Mad scientists have never had it so tough. In super-hero comics, graphic novels, films, TV series, video games, and even works of what may be fiction, they are besieged by those who stand against them, devoid of sympathy for their irrational, megalomaniacal impulses to rule, destroy, or otherwise dominate the world as we know it. Dr. Frankenstein was the first truly mad scientist of the modern era. And what did it get him? Destroyed by his own creation. And Jules Verne’s Captain Nemo, a man ahead of his time as well as out of his head — what did he do to deserve persecution? Even Lex Luthor, by all accounts a genius, has been hindered not once, not twice, but so many times that it has taken hundreds of comic books, a few films, and no fewer than ten full seasons of a television series to keep him properly thwarted. It’s just not fair. So those of us who are so twisted and sick that we love mad scientists have created this guide. Some of the names have been changed to protect the guilty, but you’ll recognize them. It doesn’t matter, though. This guide is not for you. It’s for them: the underhanded, over-brained paranoiacs who so desperately need our help. What lies behind those unfocused, restless eyes and drooling, wicked grins? Why — and how — do they concoct their nefarious plots? Why are they so set on taking over the world? If you’ve ever asked yourself any of these questions, you’re in luck, because we are exposing their secrets, aiding and abetting their evil. It all awaits, within. Watch out, world!
I really enjoyed the first half of the stories in the collection but thought things got less interesting/slower in the second half. It may have been that some stories shared some similarities and the repetition got tiresome, but I don’t think so. I think it was actually that the second half of the stories had more of a serious tone to them that just didn’t go as well with me as the more humorous first half.
I really liked Chris Claremont’s introduction to the book. I thought it brought some interesting insights into why the bad guy is so important for the hero. I thought John Joseph Adams’ introductions to each story were helpful although a bit confusing in the audiobook format (it took a few stories before I understood what the heck was going on with the scientific categorization). I thought they helped me get into the story faster since I kind of knew what to expect and I do think I enjoyed the short stories more as a result. Some would say they spoil the stories but I didn’t think they revealed any more than the back of a novel would about its story.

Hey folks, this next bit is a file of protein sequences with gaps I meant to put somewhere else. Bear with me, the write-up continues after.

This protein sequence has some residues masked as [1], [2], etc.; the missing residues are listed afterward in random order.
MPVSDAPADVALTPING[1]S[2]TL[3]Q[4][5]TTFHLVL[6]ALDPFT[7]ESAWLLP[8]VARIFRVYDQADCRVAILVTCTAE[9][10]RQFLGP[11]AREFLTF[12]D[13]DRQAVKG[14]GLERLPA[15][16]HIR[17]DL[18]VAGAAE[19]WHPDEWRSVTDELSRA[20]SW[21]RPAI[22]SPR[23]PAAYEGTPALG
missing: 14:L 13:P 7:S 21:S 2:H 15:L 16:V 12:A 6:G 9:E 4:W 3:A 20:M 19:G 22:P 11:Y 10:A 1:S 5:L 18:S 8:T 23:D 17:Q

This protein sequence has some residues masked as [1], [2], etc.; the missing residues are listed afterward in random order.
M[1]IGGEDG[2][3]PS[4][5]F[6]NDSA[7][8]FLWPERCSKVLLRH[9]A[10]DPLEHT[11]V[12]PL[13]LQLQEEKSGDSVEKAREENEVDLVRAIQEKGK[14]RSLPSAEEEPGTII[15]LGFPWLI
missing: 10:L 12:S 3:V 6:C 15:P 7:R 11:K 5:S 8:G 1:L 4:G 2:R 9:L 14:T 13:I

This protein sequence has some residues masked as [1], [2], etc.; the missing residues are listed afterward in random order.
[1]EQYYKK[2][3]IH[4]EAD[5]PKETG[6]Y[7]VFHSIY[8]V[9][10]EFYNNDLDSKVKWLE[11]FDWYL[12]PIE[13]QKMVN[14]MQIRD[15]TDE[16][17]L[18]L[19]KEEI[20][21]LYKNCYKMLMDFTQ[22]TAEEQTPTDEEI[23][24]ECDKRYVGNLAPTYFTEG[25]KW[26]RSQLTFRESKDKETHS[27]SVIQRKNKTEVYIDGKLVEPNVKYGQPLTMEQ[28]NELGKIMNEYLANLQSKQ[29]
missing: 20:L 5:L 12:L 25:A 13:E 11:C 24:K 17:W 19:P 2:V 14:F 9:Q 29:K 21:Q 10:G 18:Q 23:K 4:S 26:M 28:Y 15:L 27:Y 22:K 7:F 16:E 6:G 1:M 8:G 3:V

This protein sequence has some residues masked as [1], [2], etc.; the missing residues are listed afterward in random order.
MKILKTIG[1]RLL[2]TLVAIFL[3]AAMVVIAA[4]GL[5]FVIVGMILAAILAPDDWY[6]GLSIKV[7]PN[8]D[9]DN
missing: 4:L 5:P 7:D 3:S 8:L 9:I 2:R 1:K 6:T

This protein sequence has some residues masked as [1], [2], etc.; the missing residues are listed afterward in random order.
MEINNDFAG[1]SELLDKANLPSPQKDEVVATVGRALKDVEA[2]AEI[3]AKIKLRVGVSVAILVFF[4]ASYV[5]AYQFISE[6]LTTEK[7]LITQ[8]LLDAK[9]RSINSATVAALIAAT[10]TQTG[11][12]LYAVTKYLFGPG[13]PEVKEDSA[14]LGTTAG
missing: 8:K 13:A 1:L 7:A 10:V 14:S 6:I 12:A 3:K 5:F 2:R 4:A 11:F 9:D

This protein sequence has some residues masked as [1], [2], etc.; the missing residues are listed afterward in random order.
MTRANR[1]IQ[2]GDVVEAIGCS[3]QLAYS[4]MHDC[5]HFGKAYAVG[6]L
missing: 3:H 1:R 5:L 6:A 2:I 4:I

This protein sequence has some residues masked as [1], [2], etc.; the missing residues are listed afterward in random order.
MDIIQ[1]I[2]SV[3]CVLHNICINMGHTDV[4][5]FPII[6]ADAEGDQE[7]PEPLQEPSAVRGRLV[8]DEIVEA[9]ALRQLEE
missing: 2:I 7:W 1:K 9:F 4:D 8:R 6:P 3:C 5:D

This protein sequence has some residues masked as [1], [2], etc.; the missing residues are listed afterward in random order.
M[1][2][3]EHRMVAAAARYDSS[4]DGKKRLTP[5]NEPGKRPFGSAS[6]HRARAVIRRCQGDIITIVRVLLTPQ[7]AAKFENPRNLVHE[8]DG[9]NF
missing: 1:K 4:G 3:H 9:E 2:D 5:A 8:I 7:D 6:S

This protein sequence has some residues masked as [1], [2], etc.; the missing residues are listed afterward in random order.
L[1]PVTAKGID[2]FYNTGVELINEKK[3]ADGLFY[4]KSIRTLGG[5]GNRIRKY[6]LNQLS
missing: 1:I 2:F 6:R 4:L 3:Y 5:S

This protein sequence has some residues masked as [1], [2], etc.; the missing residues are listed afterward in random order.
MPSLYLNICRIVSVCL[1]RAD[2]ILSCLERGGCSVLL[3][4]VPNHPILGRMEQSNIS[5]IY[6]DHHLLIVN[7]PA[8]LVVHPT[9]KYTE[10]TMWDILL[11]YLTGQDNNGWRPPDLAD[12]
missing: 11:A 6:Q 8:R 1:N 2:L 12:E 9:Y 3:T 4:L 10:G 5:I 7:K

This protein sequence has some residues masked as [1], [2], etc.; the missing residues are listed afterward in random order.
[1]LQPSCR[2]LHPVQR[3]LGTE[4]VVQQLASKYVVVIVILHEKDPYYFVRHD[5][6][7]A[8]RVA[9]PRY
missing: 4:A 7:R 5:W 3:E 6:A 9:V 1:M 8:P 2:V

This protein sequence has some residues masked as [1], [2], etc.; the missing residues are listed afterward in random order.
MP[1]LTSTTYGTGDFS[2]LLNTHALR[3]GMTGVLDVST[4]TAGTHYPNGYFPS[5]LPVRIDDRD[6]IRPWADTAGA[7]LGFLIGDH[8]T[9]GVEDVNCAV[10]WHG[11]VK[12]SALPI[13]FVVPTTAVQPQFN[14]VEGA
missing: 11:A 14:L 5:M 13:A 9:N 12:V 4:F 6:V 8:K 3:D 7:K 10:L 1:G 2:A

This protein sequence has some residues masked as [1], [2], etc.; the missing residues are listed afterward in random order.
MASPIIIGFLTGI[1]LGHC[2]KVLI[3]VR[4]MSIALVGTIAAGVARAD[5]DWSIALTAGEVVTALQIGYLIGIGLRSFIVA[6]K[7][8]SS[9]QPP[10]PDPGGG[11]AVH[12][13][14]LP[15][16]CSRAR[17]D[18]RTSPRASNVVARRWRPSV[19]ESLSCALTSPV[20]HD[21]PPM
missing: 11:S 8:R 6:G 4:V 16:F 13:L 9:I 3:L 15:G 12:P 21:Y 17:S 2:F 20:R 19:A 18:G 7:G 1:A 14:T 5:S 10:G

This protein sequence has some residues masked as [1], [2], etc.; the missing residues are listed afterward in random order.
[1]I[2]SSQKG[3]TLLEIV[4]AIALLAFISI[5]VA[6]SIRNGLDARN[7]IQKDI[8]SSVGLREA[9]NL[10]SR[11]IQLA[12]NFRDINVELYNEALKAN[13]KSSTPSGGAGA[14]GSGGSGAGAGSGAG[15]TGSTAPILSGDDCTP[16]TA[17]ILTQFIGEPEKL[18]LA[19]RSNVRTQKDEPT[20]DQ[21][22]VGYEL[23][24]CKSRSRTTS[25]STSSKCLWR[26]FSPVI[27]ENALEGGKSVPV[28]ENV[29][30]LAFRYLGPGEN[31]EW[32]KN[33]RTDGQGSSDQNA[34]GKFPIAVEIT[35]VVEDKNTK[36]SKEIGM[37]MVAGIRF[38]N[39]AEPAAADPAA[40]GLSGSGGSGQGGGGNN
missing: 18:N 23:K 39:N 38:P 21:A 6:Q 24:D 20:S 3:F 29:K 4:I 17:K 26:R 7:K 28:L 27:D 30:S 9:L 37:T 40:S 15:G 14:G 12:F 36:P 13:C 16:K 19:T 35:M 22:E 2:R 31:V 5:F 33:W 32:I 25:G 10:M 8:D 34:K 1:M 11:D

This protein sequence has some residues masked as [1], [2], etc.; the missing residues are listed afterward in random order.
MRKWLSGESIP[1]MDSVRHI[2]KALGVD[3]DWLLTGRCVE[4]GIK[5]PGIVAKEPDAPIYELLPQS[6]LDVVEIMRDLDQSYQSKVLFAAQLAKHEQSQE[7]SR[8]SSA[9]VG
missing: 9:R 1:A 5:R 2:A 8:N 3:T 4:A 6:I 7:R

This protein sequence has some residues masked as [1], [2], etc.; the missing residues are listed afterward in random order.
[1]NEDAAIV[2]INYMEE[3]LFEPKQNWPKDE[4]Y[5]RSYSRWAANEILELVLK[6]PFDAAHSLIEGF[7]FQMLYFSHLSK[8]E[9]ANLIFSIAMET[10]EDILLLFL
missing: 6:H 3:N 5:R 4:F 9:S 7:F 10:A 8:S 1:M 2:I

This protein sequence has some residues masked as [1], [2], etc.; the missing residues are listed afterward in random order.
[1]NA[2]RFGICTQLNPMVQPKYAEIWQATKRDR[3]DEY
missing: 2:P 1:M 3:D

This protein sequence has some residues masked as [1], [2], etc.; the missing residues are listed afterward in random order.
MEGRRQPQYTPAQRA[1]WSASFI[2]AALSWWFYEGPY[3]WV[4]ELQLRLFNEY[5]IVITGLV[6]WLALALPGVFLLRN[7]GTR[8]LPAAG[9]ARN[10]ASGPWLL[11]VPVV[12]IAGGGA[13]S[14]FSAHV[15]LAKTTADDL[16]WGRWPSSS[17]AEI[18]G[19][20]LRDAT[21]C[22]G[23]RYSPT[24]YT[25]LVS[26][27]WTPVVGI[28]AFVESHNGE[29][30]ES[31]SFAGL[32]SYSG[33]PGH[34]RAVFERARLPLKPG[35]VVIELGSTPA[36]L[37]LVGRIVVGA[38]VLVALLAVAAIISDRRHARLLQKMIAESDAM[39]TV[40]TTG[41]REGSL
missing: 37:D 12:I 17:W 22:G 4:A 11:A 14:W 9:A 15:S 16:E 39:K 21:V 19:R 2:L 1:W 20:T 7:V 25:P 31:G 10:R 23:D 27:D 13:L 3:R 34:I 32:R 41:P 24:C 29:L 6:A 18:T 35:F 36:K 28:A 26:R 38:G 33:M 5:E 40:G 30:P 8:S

There are 22 stories in this collection. Many are humorous and have interesting spins on the common tropes you’d expect from mad scientist or superhero stories. I generally liked all the stories but I’d say my favorites were Professor Incognito Apologizes, The Angel of Death Has a Business Plan, Captain Justice Saves the Day, and Rocks Fall.
I didn’t overly dislike any stories except for The Space Between by Diana Gabaldon. The story is by far the longest and I had trouble following the different character’s stories and understanding the point of the story. It appears that story is from a series by her so it may be that I didn’t like it because I haven’t read her other works.
I thought all three readers did a fantastic job with their voice acting in this collection. I would definitely listen to books performed by these readers again. I particularly liked Mary Robinette Kowal’s performances. She does a great job doing voices of people trying to be patient with the mad scientists – whether it be their therapist, assistant, or fellow evil genius.
Various sites have posted some of the stories online to read for free, compiled on the editor’s site, and those would be a good litmus test if this is the book for you. Professor Incognito Apologizes: an Itemized List by Austin Grossman is a great example of the more humorous offerings and The Mad Scientist’s Daughter by Theodora Goss is a good example of the more serious stories.
Posted by Tom Schreck